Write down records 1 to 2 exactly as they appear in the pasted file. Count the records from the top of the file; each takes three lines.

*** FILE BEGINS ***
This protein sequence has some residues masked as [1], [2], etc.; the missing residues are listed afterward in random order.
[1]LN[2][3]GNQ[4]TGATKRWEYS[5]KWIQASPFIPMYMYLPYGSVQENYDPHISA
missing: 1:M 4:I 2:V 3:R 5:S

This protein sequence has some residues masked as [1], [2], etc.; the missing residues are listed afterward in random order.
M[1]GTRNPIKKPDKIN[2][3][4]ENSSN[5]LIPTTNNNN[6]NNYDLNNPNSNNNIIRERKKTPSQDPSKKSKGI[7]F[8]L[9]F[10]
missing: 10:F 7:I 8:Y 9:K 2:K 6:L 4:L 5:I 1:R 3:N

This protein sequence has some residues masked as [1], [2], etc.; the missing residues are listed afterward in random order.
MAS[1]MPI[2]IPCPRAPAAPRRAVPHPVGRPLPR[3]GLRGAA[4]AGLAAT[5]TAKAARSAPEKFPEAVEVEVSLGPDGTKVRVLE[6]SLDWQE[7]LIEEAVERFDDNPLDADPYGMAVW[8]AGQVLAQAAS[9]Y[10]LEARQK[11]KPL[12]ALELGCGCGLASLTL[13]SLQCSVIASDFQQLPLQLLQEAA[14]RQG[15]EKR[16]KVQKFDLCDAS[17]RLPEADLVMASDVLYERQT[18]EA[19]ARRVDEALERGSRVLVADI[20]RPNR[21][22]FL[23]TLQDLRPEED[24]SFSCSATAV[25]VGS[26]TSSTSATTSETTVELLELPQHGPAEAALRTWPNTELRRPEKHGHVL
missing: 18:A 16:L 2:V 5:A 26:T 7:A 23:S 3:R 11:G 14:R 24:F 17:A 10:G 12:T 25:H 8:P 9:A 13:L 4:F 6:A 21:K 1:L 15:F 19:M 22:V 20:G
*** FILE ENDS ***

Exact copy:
This protein sequence has some residues masked as [1], [2], etc.; the missing residues are listed afterward in random order.
[1]LN[2][3]GNQ[4]TGATKRWEYS[5]KWIQASPFIPMYMYLPYGSVQENYDPHISA
missing: 1:M 4:I 2:V 3:R 5:S

This protein sequence has some residues masked as [1], [2], etc.; the missing residues are listed afterward in random order.
M[1]GTRNPIKKPDKIN[2][3][4]ENSSN[5]LIPTTNNNN[6]NNYDLNNPNSNNNIIRERKKTPSQDPSKKSKGI[7]F[8]L[9]F[10]
missing: 10:F 7:I 8:Y 9:K 2:K 6:L 4:L 5:I 1:R 3:N